I had long wanted to read The Storytelling Animal, since the idea that story is hardwired into us really spoke to me.
Why Story Matters.
I’m not new to this concept- when I was in graduate school for Expressive Arts Therapy, we talked a lot about how humans are meaning making creatures. We seek meaning like moths who want to hug lightbulbs. Sometimes it warms us up, but sometimes it kills us.
Ok, maybe it doesn’t kill us, but it can change the way we see our lives, and it can prevent us from taking risks. If we’ve got a story running in our heads that we can’t handle things, or if -for example- we’re women and have been trained to be timid then we can shut ourselves down before we even start.
I know all of this, but I wanted to read this book because I wanted to know why story impacts us so deeply in the first place. Why is it that I read a book and then when I finish it, I have to go cry in the shower because it’s over? Why am I crying over breakfast today having just finished Downton Abbey last night and hating that I’ll never see a new plot line with those characters again? What is it about story that does this to me?
Ok, granted, I might be a bit more invested than other people are in this area, and therefore more impacted, but no one seems to be entirely immune from story. Even people watching sports have a narrative of who the players are, what matters to them, how they’ve been performing over the season and what that means to them. It’s a battlefield epic.
Enter Jonathan Gottschall.
At the very least, I was consoled that I am not alone in being wooed by story the way I am:
“Human minds yield helplessly to the suction of story. No matter how hard we concentrate, no matter how deep we dig in our heels we just can’t resist the gravity of alternate worlds.” -Jonathan Gottschall, The Storytelling Animal.
The book dives in to the topic of story and how people are impacted in it. I would say that, in the end, I could have stood for even more diving. I certainly felt well educated in the impact of story- that it serves as a cultural glue and communicates social norms more effectively than any lecturing from parents or authorities ever could.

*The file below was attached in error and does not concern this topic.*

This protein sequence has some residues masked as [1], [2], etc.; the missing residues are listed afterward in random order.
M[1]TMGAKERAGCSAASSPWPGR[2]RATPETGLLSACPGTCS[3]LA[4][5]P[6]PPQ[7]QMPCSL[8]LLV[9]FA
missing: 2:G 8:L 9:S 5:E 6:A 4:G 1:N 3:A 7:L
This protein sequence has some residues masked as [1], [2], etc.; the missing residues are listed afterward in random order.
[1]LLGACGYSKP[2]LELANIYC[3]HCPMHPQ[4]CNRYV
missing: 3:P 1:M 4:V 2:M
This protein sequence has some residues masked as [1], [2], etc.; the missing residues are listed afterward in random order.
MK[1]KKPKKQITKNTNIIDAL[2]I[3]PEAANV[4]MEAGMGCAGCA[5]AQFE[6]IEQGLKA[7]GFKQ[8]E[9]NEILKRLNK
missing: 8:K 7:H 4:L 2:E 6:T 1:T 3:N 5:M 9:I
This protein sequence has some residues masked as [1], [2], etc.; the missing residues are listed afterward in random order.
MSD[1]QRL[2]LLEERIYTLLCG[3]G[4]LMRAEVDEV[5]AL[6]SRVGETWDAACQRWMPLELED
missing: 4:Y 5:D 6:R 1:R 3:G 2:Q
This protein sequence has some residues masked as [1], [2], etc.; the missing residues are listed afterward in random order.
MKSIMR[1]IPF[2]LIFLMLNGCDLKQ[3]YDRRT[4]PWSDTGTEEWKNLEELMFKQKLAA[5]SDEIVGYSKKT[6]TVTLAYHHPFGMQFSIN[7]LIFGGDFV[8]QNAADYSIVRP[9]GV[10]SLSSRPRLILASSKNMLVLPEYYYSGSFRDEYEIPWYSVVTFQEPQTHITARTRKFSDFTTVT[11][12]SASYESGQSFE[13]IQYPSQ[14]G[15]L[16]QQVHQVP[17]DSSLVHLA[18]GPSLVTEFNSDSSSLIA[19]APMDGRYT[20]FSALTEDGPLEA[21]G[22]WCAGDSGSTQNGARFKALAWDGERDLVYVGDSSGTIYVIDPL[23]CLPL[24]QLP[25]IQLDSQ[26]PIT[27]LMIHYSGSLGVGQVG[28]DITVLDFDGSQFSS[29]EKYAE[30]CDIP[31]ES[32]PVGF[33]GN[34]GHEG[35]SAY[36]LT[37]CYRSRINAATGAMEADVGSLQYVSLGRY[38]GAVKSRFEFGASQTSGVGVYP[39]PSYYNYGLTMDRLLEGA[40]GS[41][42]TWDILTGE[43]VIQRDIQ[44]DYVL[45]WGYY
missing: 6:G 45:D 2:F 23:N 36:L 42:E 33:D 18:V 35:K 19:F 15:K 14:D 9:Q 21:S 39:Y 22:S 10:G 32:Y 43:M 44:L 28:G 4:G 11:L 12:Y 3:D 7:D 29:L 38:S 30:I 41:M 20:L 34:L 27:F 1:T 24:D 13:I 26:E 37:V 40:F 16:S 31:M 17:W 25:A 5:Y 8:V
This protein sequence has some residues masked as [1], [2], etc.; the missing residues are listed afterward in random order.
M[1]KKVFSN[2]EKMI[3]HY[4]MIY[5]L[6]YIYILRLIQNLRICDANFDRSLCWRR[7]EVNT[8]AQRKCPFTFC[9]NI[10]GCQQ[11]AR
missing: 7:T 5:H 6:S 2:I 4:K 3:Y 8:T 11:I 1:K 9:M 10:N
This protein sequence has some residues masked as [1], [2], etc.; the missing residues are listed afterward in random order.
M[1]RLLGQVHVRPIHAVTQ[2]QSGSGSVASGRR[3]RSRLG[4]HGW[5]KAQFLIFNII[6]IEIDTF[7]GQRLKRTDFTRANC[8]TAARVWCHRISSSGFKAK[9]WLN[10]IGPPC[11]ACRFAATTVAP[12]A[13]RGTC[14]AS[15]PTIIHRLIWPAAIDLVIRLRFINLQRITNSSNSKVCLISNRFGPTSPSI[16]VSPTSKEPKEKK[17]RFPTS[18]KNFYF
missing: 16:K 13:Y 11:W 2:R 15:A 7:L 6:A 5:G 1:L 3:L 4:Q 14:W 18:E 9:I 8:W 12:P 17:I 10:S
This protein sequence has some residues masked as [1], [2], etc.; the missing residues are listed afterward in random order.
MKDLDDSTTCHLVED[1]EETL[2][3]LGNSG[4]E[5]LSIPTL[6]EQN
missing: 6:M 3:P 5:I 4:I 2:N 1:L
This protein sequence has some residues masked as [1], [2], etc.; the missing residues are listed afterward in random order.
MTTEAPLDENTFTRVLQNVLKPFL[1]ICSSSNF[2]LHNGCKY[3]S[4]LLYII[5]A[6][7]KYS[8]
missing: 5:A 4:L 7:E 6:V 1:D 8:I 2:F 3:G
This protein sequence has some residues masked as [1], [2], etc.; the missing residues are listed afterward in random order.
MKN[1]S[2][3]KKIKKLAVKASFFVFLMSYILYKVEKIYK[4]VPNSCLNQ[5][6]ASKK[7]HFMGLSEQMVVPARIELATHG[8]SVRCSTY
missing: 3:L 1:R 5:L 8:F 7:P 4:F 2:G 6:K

I was also vindicated to learn that science, along with experience, shows that non-fiction does not hit us as deeply as fiction does.
“When we read nonfiction, we read it with our shields up. We are critical and skeptical. But when we are absorbed in a story, we drop our intellectual guard. We are moved emotionally, and this seems to leave us defenseless.” -Jonathan Gottschall
This absolutely rings true for me, although creative nonfiction may bridge that divide effectively. There are many memoirs that have felt enough like novels that I am sucked completely down into the abyss with them. But on the whole it is fiction that causes me to depart from my current surroundings and float away to somewhere else…
One thing I have read more and more frequently is how much reading fiction can impact someone’s level of empathy. And Gottschall does discuss the fact that the unconscious mind doesn’t do the best job of differentiating between what is actually happening to us, and what’s in the mind alone. This felt like the strongest argument why I feel a huge loss when I finish a book or a really good show, and the characters are suddenly gone, like friends who have moved far away and forget to write.
Our minds go through the story with the characters as if we are really with them. As if it’s just as real as our waking life.
Perhaps this is the way we are truly storytelling animals- that our animal senses as the impact of imagination haven’t been separated from what we know to be real and what is simply in a book or inside a story. I hope we never do entirely separate them. If we learn to enjoy this ability we have, rather than using it to conjure up the worst possible outcome and then live it over and over in our heads when it hasn’t even happened yet- who hasn’t done that, after all?- we can use this power to relate to people more deeply. We can read stories about people in different circumstances, even fantasy or science fiction novels in entirely different worlds, or historical novels in different times.
We are left to wonder, reading these books, “What would I do if I were in the same situation?”
And I believe asking this question, again and again, makes us better people.
Instead of settling with a stagnant sense of who we are and who we’ll always be, the Storytelling Animal can escape the current world and see who we’d be somewhere else. Perhaps we’ll even do a better job in our lives now because of it.
I like to think I have.
Have you read The Storytelling Animal? If so, please do share your thoughts below, email me, or share on the FB page. Have you read any books that make you a more empathetic person? I’d love to hear about those as well. Thanks in advance for the recommendations!
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